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Understanding relationship between risks and claims for assessing risks with project data

Understanding relationship between risks and claims for assessing risks with project data In construction management, risks and claims are treated separately, but several studies tacitly acknowledge a strong link between the two. In this context, this research intends to investigate whether risks and claims have a causal relationship? Based on this causal relationship, a claim-based risk assessment model (C-RAM) is developed to quantify occurrences and cost implications of risks using project data.Design/methodology/approachFirst, the causal relationship between risks and claims is established through a conceptual framework for content analysis of the literature on risk management (RM) and claim management (CM). Then, a C-RAM is developed based on the content analysis of 234 claims from 24 settled arbitration awards.FindingsRisks and claims are found to be two stages in the same chain of uncertain events that affect projects, subsequently revealing a causal relationship between risks and claims. Due to this causal relationship, claim documents become a potential source of risk information from past projects. Proposed C-RAM quantifies occurrences of risks with three parameters: number of projects in which a risk occurs, number of ways in which a risk occurs, and number of claims a risk causes if it occurs. Also, cost implications of risks are quantified as percentage of contract sums for interpretation as tangible values.Research limitations/implicationsThough C-RAM is applicable to all types of claims, the results in this paper are based on impacts of risks in past projects that caused claims and reached to arbitration stage.Practical implicationsThe causal relationship between risks and claims will encourage integration of knowledge on RM and CM which is currently treated separately. Practitioners can now visualize claims as cost implications of risks that occurred in projects. Further, C-RAM makes risk assessment (RA) more objective by quantifying the cost implications of risks as percentage of contract sums which can be readily used for contingency estimation.Originality/valueThe relationship between risks and claims, and the potential of claim documents as a source of project risk information, can initiate a new paradigm in RM research based on project data. http://www.deepdyve.com/assets/images/DeepDyve-Logo-lg.png Engineering Construction & Architectural Management Emerald Publishing

Understanding relationship between risks and claims for assessing risks with project data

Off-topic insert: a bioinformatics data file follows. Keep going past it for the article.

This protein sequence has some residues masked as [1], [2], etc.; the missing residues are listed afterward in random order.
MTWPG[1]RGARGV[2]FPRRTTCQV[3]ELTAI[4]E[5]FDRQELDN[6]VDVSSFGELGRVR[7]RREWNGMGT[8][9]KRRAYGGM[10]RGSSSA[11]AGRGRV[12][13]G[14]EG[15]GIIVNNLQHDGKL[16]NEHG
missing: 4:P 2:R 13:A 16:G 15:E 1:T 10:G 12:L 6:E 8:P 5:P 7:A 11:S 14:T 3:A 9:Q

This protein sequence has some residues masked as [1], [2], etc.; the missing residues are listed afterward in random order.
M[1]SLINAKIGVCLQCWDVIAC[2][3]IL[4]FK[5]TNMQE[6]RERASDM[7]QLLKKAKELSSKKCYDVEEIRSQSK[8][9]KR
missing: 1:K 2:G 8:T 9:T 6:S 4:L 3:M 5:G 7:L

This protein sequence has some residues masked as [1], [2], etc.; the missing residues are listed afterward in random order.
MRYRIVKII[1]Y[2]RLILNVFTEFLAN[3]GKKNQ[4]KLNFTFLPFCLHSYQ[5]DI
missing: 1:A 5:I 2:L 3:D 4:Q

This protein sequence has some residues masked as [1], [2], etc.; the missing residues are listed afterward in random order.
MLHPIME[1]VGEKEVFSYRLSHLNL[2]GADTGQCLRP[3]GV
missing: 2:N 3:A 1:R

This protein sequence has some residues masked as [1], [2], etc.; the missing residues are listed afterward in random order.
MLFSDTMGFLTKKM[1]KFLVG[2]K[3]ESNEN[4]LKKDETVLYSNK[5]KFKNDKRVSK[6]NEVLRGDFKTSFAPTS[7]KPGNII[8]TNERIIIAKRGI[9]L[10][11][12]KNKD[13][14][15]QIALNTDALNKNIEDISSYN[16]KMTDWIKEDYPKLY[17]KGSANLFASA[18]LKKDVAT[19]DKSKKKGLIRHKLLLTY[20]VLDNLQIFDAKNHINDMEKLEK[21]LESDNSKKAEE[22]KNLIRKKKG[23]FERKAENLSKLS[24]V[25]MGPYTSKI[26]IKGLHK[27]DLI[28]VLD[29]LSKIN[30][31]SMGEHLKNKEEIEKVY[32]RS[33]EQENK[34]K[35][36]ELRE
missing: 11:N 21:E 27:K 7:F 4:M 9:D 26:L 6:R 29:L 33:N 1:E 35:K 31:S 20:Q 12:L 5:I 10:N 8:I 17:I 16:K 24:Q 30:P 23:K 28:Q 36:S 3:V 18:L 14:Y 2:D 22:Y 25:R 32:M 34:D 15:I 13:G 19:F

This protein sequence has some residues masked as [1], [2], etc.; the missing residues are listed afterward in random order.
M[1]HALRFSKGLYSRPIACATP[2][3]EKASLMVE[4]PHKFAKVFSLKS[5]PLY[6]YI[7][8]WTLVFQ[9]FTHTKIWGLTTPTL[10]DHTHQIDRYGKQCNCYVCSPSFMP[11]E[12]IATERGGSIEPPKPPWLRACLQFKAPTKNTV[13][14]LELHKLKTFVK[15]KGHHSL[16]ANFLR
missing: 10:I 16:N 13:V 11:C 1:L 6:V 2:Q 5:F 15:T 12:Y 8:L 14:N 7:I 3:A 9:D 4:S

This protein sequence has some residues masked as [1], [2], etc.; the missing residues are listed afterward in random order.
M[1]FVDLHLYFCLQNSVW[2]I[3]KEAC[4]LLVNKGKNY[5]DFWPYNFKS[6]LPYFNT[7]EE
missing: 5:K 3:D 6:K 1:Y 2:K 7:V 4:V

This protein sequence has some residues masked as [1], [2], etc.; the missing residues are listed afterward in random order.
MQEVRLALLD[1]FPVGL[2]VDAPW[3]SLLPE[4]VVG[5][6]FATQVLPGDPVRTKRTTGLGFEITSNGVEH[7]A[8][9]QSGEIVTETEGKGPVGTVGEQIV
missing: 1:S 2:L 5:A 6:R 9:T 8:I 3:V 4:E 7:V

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References (53)

Publisher
Emerald Publishing
Copyright
© Emerald Publishing Limited
ISSN
0969-9988
DOI
10.1108/ecam-11-2019-0664
Publisher site
See Article on Publisher Site

Abstract

In construction management, risks and claims are treated separately, but several studies tacitly acknowledge a strong link between the two. In this context, this research intends to investigate whether risks and claims have a causal relationship? Based on this causal relationship, a claim-based risk assessment model (C-RAM) is developed to quantify occurrences and cost implications of risks using project data.Design/methodology/approachFirst, the causal relationship between risks and claims is established through a conceptual framework for content analysis of the literature on risk management (RM) and claim management (CM). Then, a C-RAM is developed based on the content analysis of 234 claims from 24 settled arbitration awards.FindingsRisks and claims are found to be two stages in the same chain of uncertain events that affect projects, subsequently revealing a causal relationship between risks and claims. Due to this causal relationship, claim documents become a potential source of risk information from past projects. Proposed C-RAM quantifies occurrences of risks with three parameters: number of projects in which a risk occurs, number of ways in which a risk occurs, and number of claims a risk causes if it occurs. Also, cost implications of risks are quantified as percentage of contract sums for interpretation as tangible values.Research limitations/implicationsThough C-RAM is applicable to all types of claims, the results in this paper are based on impacts of risks in past projects that caused claims and reached to arbitration stage.Practical implicationsThe causal relationship between risks and claims will encourage integration of knowledge on RM and CM which is currently treated separately. Practitioners can now visualize claims as cost implications of risks that occurred in projects. Further, C-RAM makes risk assessment (RA) more objective by quantifying the cost implications of risks as percentage of contract sums which can be readily used for contingency estimation.Originality/valueThe relationship between risks and claims, and the potential of claim documents as a source of project risk information, can initiate a new paradigm in RM research based on project data.

Journal

Engineering Construction & Architectural ManagementEmerald Publishing

Published: Apr 28, 2021

Keywords: Claims; Content analysis; Risks; Risk assessment

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